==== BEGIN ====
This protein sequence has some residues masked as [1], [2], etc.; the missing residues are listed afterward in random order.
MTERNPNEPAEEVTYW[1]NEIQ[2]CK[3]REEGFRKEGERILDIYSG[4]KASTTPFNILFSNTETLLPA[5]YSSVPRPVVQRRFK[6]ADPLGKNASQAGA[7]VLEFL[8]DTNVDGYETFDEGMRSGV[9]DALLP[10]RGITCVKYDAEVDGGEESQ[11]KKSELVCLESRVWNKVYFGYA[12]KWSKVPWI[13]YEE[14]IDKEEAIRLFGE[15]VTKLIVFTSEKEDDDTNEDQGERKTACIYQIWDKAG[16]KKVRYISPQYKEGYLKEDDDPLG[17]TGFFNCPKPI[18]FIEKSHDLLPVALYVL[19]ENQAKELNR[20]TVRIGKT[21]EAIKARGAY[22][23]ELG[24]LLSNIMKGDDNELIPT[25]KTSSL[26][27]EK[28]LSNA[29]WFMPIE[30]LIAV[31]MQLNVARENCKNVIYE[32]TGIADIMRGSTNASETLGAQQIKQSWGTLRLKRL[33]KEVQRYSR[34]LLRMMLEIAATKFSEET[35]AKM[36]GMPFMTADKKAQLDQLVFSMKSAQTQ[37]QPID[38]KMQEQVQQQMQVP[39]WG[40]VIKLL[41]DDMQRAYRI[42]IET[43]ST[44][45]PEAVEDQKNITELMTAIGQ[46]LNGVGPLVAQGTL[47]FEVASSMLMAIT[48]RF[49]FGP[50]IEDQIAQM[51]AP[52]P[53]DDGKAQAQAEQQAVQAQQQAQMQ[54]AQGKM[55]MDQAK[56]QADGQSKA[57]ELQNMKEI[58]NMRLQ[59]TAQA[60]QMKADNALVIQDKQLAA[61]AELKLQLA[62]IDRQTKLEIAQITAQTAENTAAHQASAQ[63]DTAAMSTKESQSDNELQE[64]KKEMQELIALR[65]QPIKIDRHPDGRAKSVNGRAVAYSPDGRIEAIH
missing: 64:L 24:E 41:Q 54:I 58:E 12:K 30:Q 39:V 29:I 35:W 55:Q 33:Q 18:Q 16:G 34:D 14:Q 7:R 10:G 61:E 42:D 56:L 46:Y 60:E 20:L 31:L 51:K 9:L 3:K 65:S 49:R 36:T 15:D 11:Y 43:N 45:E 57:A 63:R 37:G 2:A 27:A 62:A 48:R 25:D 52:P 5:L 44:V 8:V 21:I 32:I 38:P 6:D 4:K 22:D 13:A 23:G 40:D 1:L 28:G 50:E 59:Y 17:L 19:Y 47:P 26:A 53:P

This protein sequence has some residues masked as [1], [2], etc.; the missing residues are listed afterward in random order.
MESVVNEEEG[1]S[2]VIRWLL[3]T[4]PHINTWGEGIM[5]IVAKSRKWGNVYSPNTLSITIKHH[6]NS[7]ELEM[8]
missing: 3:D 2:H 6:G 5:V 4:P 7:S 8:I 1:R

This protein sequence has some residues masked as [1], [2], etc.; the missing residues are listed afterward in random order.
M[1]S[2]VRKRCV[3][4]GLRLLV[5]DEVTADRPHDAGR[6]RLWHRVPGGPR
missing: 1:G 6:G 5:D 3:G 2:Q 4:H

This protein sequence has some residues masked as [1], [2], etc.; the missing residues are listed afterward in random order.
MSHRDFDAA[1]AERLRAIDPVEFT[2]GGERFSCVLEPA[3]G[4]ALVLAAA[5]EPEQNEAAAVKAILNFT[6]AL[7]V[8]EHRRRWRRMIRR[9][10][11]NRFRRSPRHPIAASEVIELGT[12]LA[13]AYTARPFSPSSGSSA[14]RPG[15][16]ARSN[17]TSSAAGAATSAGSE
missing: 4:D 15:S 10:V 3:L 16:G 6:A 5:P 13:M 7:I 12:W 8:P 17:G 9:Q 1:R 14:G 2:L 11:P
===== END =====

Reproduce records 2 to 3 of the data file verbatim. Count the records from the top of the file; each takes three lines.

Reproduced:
This protein sequence has some residues masked as [1], [2], etc.; the missing residues are listed afterward in random order.
MESVVNEEEG[1]S[2]VIRWLL[3]T[4]PHINTWGEGIM[5]IVAKSRKWGNVYSPNTLSITIKHH[6]NS[7]ELEM[8]
missing: 3:D 2:H 6:G 5:V 4:P 7:S 8:I 1:R

This protein sequence has some residues masked as [1], [2], etc.; the missing residues are listed afterward in random order.
M[1]S[2]VRKRCV[3][4]GLRLLV[5]DEVTADRPHDAGR[6]RLWHRVPGGPR
missing: 1:G 6:G 5:D 3:G 2:Q 4:H